Giving the license up - page 2
After much thought, I have decided to send my license back. I will call the Executive Director on Monday and my case manager to see about future options, if I were to ever want to get my license... Read More
Dec 3, '12Thanks, Meriwhen. I shall hang on to for now. I still have 4 years and about 8 months left (out of a 5 year contract). Ever heard of anyone in VA getting released early from contract?
I love nursing, but sometimes I feel like we are a field that impedes progress. Maybe I can contribute to change. I hope so.
I am slowly mowing over my set backs. First with the pharmacy board, now with the TN BON...I guess this is teaching me to be persistent and keep trying if I really want it. But, it can be exhausting and some days are full of tears. Then, you get the one day when a break through (hopefully) is made and it gives you that little glimmer of hope to hang on to.
Dec 3, '12Things are always darkest before the dawn.......don't surrender your license. Seek legal advice first. Don't give it away...you worked so hard for it!
I know about a chronic illness, I have an inflammatory neuro-musclar disorder, and the days it takes it's toll so that even opening your eyes is an overwhelming effort.
It is just one small step at a time......first you open one eye and then the other......one foot then the next......
That which does not kill us makes us stronger.
Dec 3, '12Dear Wish Me Luck,
STOP! Don't do any such thing as surrender your license! You are clearly weary and depressed, and therefore not thinking with absolute clarity! I know, I've been there myself. Do not make such a big decision in this state.
Trust me on this one: things have a way of working themselves out if you can put one foot in front of the other (baby steps) as previous poster stated, and go with the FLOW.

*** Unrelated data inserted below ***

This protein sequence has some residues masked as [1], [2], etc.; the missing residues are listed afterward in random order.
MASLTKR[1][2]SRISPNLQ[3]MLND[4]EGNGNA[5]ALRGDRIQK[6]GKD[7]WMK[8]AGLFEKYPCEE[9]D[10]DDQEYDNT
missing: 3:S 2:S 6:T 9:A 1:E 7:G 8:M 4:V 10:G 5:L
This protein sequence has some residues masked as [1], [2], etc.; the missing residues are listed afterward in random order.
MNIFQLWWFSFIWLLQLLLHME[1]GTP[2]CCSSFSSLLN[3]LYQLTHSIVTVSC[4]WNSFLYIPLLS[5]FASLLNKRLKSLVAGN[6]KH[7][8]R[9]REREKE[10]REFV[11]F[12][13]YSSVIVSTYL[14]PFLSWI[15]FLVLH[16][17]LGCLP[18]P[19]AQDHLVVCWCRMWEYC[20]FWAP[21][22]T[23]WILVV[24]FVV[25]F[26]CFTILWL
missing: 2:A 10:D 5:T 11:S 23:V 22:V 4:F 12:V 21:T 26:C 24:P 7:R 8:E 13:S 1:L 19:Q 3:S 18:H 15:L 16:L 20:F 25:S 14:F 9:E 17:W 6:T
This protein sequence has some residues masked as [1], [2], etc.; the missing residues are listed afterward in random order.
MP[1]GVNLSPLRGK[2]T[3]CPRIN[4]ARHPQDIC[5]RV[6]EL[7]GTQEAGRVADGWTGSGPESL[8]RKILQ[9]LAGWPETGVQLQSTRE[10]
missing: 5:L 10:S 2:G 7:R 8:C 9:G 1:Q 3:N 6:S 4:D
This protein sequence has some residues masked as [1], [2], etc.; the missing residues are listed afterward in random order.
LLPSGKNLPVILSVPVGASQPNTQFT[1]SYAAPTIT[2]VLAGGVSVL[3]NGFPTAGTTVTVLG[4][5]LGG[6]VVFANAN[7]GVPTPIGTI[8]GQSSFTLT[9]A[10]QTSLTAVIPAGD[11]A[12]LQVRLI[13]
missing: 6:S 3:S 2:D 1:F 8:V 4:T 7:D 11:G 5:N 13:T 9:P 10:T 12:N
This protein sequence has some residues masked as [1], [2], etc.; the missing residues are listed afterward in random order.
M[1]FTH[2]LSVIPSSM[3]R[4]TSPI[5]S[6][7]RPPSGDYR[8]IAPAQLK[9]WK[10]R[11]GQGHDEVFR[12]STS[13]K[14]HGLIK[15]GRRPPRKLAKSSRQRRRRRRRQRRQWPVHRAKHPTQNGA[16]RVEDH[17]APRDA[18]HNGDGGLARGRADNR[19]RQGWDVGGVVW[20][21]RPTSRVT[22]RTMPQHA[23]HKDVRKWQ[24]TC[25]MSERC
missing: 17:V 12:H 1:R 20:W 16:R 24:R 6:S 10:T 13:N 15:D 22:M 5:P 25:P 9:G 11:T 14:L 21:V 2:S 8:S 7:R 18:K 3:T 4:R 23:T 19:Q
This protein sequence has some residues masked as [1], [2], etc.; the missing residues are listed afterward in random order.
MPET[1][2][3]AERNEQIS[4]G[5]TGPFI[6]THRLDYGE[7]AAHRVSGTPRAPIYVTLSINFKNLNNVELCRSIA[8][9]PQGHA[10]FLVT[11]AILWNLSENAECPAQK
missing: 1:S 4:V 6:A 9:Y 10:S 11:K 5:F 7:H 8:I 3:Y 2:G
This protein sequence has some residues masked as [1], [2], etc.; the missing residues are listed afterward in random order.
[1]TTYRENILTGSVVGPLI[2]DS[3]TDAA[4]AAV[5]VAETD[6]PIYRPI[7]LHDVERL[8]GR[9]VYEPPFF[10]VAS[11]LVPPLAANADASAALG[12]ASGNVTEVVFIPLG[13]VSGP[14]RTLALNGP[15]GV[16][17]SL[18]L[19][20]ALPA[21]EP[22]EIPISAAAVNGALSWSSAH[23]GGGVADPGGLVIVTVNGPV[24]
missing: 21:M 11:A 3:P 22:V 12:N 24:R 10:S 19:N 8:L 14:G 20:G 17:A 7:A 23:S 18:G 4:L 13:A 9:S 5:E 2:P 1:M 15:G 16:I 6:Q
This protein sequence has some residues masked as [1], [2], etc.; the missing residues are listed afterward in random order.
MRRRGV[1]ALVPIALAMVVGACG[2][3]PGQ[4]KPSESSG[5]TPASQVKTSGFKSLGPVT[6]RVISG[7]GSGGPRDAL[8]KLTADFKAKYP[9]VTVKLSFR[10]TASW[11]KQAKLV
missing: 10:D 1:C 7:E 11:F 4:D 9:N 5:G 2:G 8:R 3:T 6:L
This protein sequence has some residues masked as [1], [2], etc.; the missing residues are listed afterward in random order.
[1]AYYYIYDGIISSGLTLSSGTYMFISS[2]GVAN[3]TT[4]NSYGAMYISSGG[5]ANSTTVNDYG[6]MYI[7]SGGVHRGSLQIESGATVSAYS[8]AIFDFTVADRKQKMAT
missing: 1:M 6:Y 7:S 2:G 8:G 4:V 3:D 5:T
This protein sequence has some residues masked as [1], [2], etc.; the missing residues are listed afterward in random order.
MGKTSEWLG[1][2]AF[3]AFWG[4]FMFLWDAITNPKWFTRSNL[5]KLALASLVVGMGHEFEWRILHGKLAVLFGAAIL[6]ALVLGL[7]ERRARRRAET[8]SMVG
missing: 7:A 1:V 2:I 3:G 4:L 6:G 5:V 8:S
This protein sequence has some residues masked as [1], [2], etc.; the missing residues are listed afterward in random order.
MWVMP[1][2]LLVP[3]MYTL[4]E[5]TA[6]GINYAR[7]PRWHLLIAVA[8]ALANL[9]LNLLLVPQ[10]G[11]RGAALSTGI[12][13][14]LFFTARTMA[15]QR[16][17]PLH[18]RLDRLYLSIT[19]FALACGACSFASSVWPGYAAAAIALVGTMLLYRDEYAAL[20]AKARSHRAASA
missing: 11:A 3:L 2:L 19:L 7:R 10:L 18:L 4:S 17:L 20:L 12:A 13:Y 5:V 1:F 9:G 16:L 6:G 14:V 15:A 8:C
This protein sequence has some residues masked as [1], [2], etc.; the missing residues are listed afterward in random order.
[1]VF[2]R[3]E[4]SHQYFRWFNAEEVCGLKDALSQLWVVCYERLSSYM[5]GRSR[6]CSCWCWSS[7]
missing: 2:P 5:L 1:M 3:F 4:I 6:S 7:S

The hardest battle is with YOURSELF, not the BON. Focus on the biggest battle, if you can win that one, all other issues will work themselves out. Without you surrendering your license.
Love and best wishes,
Dec 3, '12I'm with Cheryl. You are in very EARLY recovery. 7 months is not far out but the early period is the worst because you're still short on coping skills and long on shame, guilt, anxiety, depression, etc.
You've heard the advice often given to widows? Don't make major life or financial decisions during the first year - you're still not over your grief enough to be rational re: your self interests. I can guarantee that the Commissioner of Nursing does not have a vendetta of hate against you. I highly doubt that this person even knows your name. The Board is not there to pave the road with rose petals - their first consideration is public safety and they don't really give a hoot about your feelings. However, the people who have designated themselves to help you through the process are totally empathetic to the rigors of recovery - they've seen it 100's of times; nurses who come in depressed and crying, unable to make a living, worrying about what their colleagues think of them, etc. The reward is seeing them a year later - able to smile and feeling grateful to have a sane life. YOU are responsible for your future happiness; the Board is NOT. Now I know that you're not spending 8 or 10 hours a day wrangling with the Board; if you think about it, very little time is devoted to going to urine screens, meetings, etc. There's plenty of time think negative thoughts about yourself and others. The large majority of nurses manage to get a job again while they are still being monitored. It may be helpful to you at this point if you just stop thinking so much (and doing more). Just let life happen - most of what happens is totally out of your control anyway. Electronic hug to you.
Dec 3, '12Wish me luck,I wish you all the best with your difficult situation. I agree with the other posts, "Don't give up". You worked very hard so you could be a nurse so don't give up without a fight, I know I'm not. I understand how hard it is dealing with addiction & a mental illness. After my diversion I was diagnosed with Bi polar disorder. I also suffered from postpartum depression. To many we will have a label on our back but that's only if we allow it to be there. With Gods help we can overcome all things. And in our darkest moments we have to trust in him that he will bring us through it. I wish you only the best in your endeavors.
Dec 3, '12I wouldn't have a problem with it, subee, if I did not live on the state line. I know they don't know me and don't have a vendetta, but I don't know how to explain to people who don't live on a state line. Our community hospital is in TN. I just happened to live in the part of the city that is VA. I have a VA license, but the further into the area of VA I am in, there's not many hospitals for the next couple of hours.
Okay, called the lady regarding the endorsement. She told me that was wrong info because she has it stuck in her mind that I am wanting to move to TN. She is putting me on the list for the committee appeals, I guess that's what it is called (TN's version of an informal conference) in January. So, I just have to wait for the letter to be sent.